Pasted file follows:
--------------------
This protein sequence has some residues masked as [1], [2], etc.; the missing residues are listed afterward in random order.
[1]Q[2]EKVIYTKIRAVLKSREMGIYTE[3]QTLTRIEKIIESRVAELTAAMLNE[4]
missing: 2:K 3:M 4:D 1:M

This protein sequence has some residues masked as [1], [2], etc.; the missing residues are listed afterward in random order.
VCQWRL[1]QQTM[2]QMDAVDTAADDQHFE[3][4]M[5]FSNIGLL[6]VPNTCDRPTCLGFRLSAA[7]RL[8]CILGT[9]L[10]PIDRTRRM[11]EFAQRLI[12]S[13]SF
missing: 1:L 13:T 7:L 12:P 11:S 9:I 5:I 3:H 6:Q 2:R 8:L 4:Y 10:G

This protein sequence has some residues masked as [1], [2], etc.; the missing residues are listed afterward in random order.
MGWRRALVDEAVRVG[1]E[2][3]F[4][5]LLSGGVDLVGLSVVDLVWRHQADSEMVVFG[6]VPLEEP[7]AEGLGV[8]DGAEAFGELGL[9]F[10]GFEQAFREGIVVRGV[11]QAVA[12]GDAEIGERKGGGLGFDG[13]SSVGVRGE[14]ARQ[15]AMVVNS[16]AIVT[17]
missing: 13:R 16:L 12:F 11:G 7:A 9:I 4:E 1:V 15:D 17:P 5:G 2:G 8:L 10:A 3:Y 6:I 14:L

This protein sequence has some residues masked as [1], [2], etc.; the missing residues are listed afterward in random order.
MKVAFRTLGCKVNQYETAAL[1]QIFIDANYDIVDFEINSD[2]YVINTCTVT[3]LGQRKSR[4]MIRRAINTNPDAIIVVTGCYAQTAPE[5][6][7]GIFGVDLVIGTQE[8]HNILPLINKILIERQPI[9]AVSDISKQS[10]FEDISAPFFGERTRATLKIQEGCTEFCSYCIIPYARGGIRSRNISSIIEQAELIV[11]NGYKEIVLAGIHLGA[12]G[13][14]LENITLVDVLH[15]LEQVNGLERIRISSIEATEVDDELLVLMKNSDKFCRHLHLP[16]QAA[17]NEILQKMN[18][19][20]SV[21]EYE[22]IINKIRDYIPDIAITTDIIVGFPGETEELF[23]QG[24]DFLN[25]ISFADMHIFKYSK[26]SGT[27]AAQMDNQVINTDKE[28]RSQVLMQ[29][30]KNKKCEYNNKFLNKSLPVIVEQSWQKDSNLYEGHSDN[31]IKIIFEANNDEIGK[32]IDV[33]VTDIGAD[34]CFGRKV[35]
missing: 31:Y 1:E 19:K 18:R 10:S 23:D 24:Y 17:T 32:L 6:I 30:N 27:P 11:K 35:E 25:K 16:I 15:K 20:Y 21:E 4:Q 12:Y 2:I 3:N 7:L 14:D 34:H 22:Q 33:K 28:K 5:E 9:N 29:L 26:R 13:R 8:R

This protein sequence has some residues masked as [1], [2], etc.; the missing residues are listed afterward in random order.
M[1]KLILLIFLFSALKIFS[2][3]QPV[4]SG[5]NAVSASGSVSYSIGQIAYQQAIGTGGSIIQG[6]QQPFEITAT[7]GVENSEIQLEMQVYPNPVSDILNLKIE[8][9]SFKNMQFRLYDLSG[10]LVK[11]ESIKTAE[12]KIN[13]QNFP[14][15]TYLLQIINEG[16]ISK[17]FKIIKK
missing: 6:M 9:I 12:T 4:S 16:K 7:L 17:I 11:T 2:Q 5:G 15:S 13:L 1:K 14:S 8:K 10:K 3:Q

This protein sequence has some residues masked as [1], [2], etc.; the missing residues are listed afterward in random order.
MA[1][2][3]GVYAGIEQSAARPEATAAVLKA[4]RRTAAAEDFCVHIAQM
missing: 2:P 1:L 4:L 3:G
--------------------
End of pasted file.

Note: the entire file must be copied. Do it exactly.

This protein sequence has some residues masked as [1], [2], etc.; the missing residues are listed afterward in random order.
[1]Q[2]EKVIYTKIRAVLKSREMGIYTE[3]QTLTRIEKIIESRVAELTAAMLNE[4]
missing: 2:K 3:M 4:D 1:M

This protein sequence has some residues masked as [1], [2], etc.; the missing residues are listed afterward in random order.
VCQWRL[1]QQTM[2]QMDAVDTAADDQHFE[3][4]M[5]FSNIGLL[6]VPNTCDRPTCLGFRLSAA[7]RL[8]CILGT[9]L[10]PIDRTRRM[11]EFAQRLI[12]S[13]SF
missing: 1:L 13:T 7:L 12:P 11:S 9:I 5:I 3:H 6:Q 2:R 8:L 4:Y 10:G

This protein sequence has some residues masked as [1], [2], etc.; the missing residues are listed afterward in random order.
MGWRRALVDEAVRVG[1]E[2][3]F[4][5]LLSGGVDLVGLSVVDLVWRHQADSEMVVFG[6]VPLEEP[7]AEGLGV[8]DGAEAFGELGL[9]F[10]GFEQAFREGIVVRGV[11]QAVA[12]GDAEIGERKGGGLGFDG[13]SSVGVRGE[14]ARQ[15]AMVVNS[16]AIVT[17]
missing: 13:R 16:L 12:F 11:G 7:A 9:I 4:E 1:V 15:D 17:P 5:G 2:G 8:L 10:A 3:Y 6:I 14:L

This protein sequence has some residues masked as [1], [2], etc.; the missing residues are listed afterward in random order.
MKVAFRTLGCKVNQYETAAL[1]QIFIDANYDIVDFEINSD[2]YVINTCTVT[3]LGQRKSR[4]MIRRAINTNPDAIIVVTGCYAQTAPE[5][6][7]GIFGVDLVIGTQE[8]HNILPLINKILIERQPI[9]AVSDISKQS[10]FEDISAPFFGERTRATLKIQEGCTEFCSYCIIPYARGGIRSRNISSIIEQAELIV[11]NGYKEIVLAGIHLGA[12]G[13][14]LENITLVDVLH[15]LEQVNGLERIRISSIEATEVDDELLVLMKNSDKFCRHLHLP[16]QAA[17]NEILQKMN[18][19][20]SV[21]EYE[22]IINKIRDYIPDIAITTDIIVGFPGETEELF[23]QG[24]DFLN[25]ISFADMHIFKYSK[26]SGT[27]AAQMDNQVINTDKE[28]RSQVLMQ[29][30]KNKKCEYNNKFLNKSLPVIVEQSWQKDSNLYEGHSDN[31]IKIIFEANNDEIGK[32]IDV[33]VTDIGAD[34]CFGRKV[35]
missing: 31:Y 1:E 19:K 18:R 10:S 23:D 24:Y 17:T 32:L 6:I 30:N 27:P 11:K 35:E 25:K 16:I 15:K 20:Y 21:E 4:Q 12:Y 2:I 3:N 7:L 14:D 34:H 22:Q 33:K 28:K 5:E 9:N 29:L 26:R 13:R 8:R

This protein sequence has some residues masked as [1], [2], etc.; the missing residues are listed afterward in random order.
M[1]KLILLIFLFSALKIFS[2][3]QPV[4]SG[5]NAVSASGSVSYSIGQIAYQQAIGTGGSIIQG[6]QQPFEITAT[7]GVENSEIQLEMQVYPNPVSDILNLKIE[8][9]SFKNMQFRLYDLSG[10]LVK[11]ESIKTAE[12]KIN[13]QNFP[14][15]TYLLQIINEG[16]ISK[17]FKIIKK
missing: 6:M 9:I 12:T 4:S 16:K 7:L 17:I 11:T 2:Q 5:G 15:S 13:L 1:K 14:S 8:K 10:K 3:Q

This protein sequence has some residues masked as [1], [2], etc.; the missing residues are listed afterward in random order.
MA[1][2][3]GVYAGIEQSAARPEATAAVLKA[4]RRTAAAEDFCVHIAQM
missing: 2:P 1:L 4:L 3:G